Another favorite of mine … hexagon quilts, not grandmother’s flower gardens–bigger hexagons! I tried the English paper piecing needed for the old-fashioned grandmother’s flower garden and did enough to cover the yoke of a denim shirt. That was enough of that for me! I think I like quicker results. The new trend of cutting the hexagons in half making trapezoids, which makes construction of the rows so simple, is used in so many of the latest hexagon patterns. It does make construction of the hexagon look so much faster, and manageable for a beginning quilter. I don’t like how it distorts the proportions of the hexagons a bit though; on some fabric designs it also cuts right smack into the design which gets spoiled when a seam runs through it. If you want to leave the hexagons whole, the tops can still be pieced on the machine but it requires a Y seam. I don’t mind the Y seams myself, particularly on large hexagons. It’s a trade-off I guess. No seams vs. speed. Both methods are good to have in your quilter’s tool box so you have the option of either one depending on the project you’re making. Here’s a link to a collection of free hexagon quilt patterns. Click here.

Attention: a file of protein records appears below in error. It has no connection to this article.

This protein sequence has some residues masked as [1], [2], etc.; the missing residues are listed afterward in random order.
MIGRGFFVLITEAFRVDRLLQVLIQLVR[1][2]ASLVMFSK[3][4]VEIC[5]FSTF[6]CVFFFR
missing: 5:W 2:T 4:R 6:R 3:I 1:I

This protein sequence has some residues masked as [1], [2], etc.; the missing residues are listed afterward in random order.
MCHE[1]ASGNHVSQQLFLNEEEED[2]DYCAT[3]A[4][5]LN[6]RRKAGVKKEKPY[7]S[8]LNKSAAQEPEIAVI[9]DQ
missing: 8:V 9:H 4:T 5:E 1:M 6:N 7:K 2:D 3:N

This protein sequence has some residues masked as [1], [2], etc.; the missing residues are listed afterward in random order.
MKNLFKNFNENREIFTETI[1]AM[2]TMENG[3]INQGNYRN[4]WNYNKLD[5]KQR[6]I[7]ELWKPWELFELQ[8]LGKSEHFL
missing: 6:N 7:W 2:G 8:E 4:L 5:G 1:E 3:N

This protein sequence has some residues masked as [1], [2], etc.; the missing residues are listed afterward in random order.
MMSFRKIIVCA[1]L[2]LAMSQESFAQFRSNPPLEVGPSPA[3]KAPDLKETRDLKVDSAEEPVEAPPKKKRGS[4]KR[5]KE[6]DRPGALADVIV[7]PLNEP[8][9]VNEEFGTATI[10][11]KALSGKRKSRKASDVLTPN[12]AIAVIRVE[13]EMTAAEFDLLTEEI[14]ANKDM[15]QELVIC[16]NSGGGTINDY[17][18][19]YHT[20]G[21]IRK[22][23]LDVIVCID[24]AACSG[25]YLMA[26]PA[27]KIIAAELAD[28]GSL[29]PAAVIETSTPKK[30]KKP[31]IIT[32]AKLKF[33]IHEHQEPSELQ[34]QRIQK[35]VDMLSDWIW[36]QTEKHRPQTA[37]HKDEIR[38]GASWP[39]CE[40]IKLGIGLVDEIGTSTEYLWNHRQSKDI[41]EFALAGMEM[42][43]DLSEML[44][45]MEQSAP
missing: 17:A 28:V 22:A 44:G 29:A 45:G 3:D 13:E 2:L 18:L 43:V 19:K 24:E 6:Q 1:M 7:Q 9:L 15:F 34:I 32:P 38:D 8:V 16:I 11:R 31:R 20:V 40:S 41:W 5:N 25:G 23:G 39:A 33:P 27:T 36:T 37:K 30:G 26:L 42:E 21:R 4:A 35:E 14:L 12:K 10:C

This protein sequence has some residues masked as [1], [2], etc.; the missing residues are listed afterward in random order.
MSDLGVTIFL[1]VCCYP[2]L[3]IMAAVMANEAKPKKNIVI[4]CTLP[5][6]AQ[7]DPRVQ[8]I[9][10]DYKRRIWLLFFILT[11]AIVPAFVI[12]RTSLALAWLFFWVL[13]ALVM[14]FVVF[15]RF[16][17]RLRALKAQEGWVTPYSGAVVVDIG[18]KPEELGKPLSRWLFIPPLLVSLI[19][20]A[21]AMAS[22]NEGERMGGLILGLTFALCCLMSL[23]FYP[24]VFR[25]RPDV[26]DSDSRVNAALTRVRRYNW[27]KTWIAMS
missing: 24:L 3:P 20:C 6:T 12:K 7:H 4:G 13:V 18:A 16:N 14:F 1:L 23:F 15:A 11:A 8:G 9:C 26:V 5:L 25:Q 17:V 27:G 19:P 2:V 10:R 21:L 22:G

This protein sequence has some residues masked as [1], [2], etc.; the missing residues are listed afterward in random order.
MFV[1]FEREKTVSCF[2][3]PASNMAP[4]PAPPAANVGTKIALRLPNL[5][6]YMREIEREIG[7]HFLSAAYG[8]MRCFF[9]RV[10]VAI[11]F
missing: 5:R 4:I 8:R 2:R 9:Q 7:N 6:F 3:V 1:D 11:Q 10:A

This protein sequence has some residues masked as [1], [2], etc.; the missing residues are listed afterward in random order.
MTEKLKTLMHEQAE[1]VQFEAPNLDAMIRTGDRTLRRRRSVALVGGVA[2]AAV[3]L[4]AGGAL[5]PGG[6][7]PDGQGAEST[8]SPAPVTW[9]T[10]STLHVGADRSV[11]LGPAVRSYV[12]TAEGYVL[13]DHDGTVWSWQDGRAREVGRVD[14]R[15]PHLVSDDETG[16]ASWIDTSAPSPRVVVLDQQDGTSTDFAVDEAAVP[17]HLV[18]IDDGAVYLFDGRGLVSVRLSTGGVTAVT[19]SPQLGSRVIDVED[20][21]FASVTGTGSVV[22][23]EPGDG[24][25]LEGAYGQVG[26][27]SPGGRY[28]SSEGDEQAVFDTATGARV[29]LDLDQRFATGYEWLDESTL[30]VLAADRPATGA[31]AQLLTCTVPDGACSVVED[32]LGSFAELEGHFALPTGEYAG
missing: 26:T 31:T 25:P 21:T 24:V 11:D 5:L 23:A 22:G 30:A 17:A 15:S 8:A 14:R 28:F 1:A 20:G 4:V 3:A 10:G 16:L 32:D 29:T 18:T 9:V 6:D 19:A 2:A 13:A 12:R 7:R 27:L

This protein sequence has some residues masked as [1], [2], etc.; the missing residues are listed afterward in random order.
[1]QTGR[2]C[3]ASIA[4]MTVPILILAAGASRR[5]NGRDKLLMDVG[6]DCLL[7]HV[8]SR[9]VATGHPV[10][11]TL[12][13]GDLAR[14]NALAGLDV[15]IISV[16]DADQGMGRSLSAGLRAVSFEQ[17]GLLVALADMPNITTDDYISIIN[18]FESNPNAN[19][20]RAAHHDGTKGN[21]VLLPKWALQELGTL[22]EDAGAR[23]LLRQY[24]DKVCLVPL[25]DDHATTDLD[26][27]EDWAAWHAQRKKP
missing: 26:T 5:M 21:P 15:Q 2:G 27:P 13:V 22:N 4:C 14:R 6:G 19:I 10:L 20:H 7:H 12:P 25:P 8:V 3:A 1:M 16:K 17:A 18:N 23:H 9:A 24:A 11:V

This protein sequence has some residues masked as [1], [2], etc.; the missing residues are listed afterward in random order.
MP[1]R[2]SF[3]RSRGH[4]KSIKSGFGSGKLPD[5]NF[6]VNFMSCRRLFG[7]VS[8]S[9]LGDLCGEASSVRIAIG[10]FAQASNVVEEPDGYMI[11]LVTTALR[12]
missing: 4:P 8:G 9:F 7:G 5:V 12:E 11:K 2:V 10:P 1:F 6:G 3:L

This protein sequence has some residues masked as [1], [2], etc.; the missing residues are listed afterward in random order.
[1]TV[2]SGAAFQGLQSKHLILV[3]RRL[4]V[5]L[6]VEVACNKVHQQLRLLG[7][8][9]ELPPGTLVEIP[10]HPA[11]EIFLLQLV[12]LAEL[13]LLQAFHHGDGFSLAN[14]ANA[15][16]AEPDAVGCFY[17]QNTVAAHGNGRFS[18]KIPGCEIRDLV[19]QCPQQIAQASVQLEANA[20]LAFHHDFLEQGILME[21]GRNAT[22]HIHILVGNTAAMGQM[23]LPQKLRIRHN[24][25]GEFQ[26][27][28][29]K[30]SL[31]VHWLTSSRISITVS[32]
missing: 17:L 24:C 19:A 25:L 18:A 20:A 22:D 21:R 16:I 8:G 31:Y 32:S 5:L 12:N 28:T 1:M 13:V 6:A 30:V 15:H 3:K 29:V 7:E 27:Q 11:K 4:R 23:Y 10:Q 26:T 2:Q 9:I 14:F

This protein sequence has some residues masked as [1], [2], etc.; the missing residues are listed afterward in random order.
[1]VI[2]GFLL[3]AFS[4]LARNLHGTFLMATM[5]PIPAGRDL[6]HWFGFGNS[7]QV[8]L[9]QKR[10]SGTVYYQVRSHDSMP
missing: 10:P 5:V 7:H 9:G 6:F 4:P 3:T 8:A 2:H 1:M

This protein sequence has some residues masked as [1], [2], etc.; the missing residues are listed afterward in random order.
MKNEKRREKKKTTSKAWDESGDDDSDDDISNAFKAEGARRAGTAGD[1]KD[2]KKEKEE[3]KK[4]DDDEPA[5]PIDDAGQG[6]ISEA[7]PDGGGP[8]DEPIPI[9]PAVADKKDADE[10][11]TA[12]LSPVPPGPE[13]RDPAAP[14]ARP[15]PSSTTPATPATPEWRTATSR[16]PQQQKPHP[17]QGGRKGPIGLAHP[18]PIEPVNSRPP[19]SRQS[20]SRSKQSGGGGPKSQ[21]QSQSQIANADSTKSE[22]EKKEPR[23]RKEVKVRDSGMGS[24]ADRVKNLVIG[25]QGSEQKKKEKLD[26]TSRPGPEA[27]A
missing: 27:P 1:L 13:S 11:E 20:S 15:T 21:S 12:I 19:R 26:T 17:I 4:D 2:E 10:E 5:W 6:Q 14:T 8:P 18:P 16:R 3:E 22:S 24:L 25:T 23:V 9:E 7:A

If you’d like a chance to win a prize celebrating my 250th post, leave a comment to me answering one of these questions: What is your favorite quilt block or quilt style?  OR Who is your favorite fabric designer and why? On June 10 I’ll choose a winner at random from the comments received.

Thanks for reading my ramblings; I hope you’ll stick around for more!

 

 

 

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Filed under antique quilts, English paper piecing, free patterns, Giveaways, Uncategorized

Watch Bonnie Hunter for free!

Hello all, Mary Ellen here.

Want to watch Bonnie Hunter on The Quilt Show for free? Follow this link to her website (click here) and she will give you the steps to follow, including the code for free access to the show. This is for a limited time only, so don’t miss it!

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What to write about today?

Hello all, Mary Ellen here.

How do I find something to write about nearly everyday? Strange how the mind works. Usually I’m just commenting on something I got in my e-mail or that has recently happened in “life”. For example…

In today’s e-mail I got my blurb from “The Quilt Show”, the Alex Anderson and Ricky Tims adventure. When they first put the show up to the web, I paid for a subscription so I could watch the videos like I used to enjoy Alex’s Simply Quilts show on HGTV. Now though I just do the free stuff, since there are so many free videos available all over the web. Today in the e-mail there is a slideshow of free patterns from Bonnie Hunter. In it you’ll see 2 of the blocks Bonnie will be teaching at the fall seminar for us: Boxy Stars and Pineapple Blossom. Also shown is the block I demoed at our recent quilt show: easy delectable mountains. Bonnie calls it scrappy Mountain Majesty. click here for the slideshow